All of the legal twists and turns in Blackstone’s chapter on future interests are necessary exactly because in the English common law of property there are special constraints on transferring the ownership of land. During early colonial times land could not be willed freely to others after death: “it was not till after the restoration [c. 1660] that the power of devising real property became as unreserved as at present.” II, p.12. In Blackstone’s time, while it was perfectly okay to make a contract that promised to convey goods in exchange for services performed at some future date, it was legally impossible to convey land this way. For that matter, if you watch Downton Abbey, you know that even in the twentieth century England’s fanciest estates could not be simply sold or passed down as the current occupant desired. So what’s up with this idea that the English colonists were surprised by Native Americans’ view that the continent’s fields and forests were not theirs to simply sell?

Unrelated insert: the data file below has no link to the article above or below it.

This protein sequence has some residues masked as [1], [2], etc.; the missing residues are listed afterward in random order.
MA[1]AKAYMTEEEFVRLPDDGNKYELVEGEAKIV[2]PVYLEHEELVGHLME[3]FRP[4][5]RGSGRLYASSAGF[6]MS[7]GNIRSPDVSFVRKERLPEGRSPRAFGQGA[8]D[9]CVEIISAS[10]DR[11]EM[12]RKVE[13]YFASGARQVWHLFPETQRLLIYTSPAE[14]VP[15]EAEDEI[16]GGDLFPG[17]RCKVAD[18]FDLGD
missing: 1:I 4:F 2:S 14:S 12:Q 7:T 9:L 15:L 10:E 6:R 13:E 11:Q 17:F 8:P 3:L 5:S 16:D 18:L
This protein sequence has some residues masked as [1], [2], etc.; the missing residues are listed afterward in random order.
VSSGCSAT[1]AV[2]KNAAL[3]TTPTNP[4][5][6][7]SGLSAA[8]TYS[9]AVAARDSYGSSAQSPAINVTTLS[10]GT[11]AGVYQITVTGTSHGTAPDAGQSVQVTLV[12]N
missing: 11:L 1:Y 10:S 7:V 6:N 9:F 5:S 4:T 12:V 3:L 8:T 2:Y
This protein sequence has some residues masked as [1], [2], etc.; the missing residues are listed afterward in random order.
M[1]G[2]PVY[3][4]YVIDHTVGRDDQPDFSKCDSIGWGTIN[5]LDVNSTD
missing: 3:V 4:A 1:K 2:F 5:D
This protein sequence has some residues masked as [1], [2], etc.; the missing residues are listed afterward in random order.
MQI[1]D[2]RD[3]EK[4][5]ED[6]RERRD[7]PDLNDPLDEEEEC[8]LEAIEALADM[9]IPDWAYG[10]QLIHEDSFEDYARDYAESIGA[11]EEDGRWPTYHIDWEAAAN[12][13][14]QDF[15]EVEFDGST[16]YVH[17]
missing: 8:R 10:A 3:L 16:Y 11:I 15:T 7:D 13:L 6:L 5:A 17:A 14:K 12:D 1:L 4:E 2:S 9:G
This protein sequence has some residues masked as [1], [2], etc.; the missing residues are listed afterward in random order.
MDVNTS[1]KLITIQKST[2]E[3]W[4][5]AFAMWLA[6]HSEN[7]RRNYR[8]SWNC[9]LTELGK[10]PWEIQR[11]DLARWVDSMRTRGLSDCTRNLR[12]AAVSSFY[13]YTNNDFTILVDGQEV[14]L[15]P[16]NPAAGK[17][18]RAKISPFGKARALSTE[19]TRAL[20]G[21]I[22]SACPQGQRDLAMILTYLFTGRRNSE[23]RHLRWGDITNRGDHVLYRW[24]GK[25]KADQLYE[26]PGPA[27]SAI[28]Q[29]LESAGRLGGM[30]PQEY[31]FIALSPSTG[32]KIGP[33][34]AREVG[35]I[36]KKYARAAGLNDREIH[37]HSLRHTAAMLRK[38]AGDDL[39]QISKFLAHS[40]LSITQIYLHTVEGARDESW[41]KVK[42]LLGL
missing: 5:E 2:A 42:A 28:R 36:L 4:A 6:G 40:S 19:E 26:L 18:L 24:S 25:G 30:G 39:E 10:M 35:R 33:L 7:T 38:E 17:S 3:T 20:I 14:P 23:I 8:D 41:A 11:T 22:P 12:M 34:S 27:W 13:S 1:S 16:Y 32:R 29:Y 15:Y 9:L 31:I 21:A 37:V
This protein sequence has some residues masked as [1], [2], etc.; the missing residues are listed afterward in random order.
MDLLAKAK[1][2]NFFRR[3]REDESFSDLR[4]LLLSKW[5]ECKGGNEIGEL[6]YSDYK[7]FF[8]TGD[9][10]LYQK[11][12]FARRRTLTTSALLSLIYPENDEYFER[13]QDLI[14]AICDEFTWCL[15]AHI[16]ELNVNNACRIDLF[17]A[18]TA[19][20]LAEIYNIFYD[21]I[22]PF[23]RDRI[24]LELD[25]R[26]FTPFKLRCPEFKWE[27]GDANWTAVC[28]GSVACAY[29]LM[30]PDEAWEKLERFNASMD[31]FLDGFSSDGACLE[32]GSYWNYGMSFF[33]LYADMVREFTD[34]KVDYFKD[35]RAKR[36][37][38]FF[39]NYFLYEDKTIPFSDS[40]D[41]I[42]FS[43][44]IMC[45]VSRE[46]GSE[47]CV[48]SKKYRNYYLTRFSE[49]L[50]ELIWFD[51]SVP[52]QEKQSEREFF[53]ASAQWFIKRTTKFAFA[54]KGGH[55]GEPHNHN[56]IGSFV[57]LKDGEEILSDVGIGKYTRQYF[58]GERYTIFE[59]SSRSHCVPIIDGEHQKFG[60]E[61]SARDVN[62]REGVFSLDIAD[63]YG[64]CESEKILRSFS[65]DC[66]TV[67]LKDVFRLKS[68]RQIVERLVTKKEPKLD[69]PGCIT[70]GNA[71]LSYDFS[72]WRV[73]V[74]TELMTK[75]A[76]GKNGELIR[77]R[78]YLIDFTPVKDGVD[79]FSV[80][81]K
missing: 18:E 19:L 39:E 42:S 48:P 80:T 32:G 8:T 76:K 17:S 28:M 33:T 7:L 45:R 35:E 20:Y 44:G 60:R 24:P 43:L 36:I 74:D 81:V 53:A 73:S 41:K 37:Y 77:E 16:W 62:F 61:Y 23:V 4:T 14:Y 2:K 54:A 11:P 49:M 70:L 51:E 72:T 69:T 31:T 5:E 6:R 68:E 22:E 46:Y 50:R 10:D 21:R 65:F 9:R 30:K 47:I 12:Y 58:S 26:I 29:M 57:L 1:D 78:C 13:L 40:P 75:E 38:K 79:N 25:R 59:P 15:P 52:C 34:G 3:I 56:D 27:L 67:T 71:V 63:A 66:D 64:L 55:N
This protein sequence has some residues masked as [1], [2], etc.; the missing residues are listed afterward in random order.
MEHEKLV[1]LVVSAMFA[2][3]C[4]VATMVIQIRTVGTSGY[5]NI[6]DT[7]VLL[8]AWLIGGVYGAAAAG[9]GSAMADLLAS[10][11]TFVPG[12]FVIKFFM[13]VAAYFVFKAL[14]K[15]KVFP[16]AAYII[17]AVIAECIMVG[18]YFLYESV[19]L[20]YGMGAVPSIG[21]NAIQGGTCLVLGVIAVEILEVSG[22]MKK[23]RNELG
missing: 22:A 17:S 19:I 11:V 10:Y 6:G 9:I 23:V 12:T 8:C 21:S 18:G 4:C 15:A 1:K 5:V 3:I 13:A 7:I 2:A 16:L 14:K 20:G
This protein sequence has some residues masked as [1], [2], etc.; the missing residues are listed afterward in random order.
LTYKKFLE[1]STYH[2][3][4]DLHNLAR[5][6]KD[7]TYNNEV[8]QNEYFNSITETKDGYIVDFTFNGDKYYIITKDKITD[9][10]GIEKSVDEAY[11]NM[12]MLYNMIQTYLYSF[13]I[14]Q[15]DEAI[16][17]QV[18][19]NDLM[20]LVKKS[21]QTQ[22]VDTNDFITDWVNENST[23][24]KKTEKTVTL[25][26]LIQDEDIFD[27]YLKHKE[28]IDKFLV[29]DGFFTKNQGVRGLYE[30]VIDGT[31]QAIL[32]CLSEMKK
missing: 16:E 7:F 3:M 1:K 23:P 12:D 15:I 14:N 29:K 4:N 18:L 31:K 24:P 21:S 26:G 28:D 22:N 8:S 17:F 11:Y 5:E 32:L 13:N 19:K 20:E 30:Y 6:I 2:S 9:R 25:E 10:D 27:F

I suppose the old schoolbook version offers some cover for our country’s violent origins, but that’s pretty thin cover: Foiled in their underhanded attempts to cheat the Indians out of their resource laden homelands, the colonists were forced to resort to the more reliable land acquisition strategy of genocide. Not the most morally compelling justification. Maybe, rather than justifying colonial conquest, the story of Native Americans’ failure to grasp the meaning of private land transfers is a way to expel ambivalence about unlimited private ownership of land. Nothing rids a society of lingering doubts about the legitimacy and utility of private property like projecting those doubts on the people your ancestors conquered and darn near obliterated.